There are many ways to brighten up your indoor space with the Heart Leaf Philodendron. Spruce up your desk with a potted version, or place one in a hanging planter and see the leaves trail downward gracefully.

You can also plant your Heart Leaf Philodendron outdoors, attached to a trellis or arbor. The good news is that it will thrive in all of these settings!

To care for your Heart Leaf Philodendron, give it bright, indirect sunlight, a humid environment, and moist, well-draining soil.

This low-maintenance houseplant thrives in the 240-270C temperature range, but doesn’t do well in extremely cold weather — anything lower than 130C can be dangerous for your plant.

Keep your Philodendron bushy-looking by fertilising it monthly during spring and summer and pruning back stems as needed.


Light requirements

Philodendrons are fans of bright, indirect light, and the Heart Leaf is no exception. For large, vivid green leaves that are full of life, place your plant near a window with adequate sunlight.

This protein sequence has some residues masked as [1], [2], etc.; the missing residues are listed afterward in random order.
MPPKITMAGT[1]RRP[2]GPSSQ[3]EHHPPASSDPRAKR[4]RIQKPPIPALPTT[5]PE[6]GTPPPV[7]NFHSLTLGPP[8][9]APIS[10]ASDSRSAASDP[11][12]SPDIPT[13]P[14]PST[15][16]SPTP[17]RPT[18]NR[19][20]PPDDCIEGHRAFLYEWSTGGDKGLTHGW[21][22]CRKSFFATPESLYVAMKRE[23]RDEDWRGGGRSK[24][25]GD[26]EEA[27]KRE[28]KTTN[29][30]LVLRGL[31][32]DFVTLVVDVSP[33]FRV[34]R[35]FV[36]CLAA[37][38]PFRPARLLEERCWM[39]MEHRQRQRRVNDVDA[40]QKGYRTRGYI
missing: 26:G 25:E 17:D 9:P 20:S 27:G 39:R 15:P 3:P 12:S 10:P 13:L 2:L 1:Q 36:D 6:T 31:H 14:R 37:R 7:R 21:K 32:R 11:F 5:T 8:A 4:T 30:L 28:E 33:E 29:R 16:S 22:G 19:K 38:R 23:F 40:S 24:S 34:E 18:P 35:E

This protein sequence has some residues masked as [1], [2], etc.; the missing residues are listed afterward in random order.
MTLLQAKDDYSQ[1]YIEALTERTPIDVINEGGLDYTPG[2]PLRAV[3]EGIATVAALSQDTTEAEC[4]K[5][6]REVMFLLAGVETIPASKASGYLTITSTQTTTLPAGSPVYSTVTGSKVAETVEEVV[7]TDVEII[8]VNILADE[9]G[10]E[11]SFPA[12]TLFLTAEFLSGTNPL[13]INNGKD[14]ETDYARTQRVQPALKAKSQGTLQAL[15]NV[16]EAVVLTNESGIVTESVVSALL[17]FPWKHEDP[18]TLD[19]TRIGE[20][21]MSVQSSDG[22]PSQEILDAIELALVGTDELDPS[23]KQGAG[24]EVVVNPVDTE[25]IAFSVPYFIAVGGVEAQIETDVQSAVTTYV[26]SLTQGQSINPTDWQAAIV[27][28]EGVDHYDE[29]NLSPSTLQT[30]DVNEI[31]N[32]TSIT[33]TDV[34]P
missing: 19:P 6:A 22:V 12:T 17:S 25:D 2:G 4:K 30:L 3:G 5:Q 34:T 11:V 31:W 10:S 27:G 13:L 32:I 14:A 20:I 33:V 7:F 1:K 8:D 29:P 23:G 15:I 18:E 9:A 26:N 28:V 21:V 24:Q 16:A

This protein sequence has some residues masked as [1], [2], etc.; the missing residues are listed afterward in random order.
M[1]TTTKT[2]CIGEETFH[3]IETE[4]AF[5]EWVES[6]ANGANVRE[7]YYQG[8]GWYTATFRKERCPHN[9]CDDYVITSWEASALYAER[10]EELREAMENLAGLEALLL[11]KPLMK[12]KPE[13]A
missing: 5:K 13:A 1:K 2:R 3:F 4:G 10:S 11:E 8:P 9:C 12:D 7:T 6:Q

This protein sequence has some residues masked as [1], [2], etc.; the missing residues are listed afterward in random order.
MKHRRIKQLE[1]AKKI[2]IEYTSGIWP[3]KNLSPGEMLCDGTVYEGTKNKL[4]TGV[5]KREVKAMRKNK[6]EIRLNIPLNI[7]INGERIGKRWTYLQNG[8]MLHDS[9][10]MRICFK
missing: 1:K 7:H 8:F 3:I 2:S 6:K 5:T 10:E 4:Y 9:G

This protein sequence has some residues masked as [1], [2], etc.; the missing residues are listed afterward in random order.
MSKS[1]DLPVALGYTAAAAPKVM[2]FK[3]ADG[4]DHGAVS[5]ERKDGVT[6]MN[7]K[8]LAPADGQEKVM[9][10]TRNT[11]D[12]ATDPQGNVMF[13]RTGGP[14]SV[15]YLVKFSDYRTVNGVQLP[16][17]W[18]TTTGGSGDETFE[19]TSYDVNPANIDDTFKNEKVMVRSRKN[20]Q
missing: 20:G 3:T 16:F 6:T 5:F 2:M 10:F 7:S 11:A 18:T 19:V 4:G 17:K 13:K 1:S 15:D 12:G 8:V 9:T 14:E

The fun thing about growing Heart Leaf Philodendrons is that they can survive in low-light conditions. They won’t grow as fast, though, and will look leggy and produce smaller leaves. 

Tip: Bright, indirect sunlight is key to healthy-looking Philodendron foliage! Even if it’s tempting, avoid positioning your plants under direct sunlight. The heat from the sun’s rays can burn the leaves of your Heart Leaf and dehydrate your plant quickly.



Philodendron indoor house plant heart shaped leaves in a flower pot in a window

For your Heart Leaf to grow healthy and free from root rot, plant your Philodendron in moist, well-draining soil.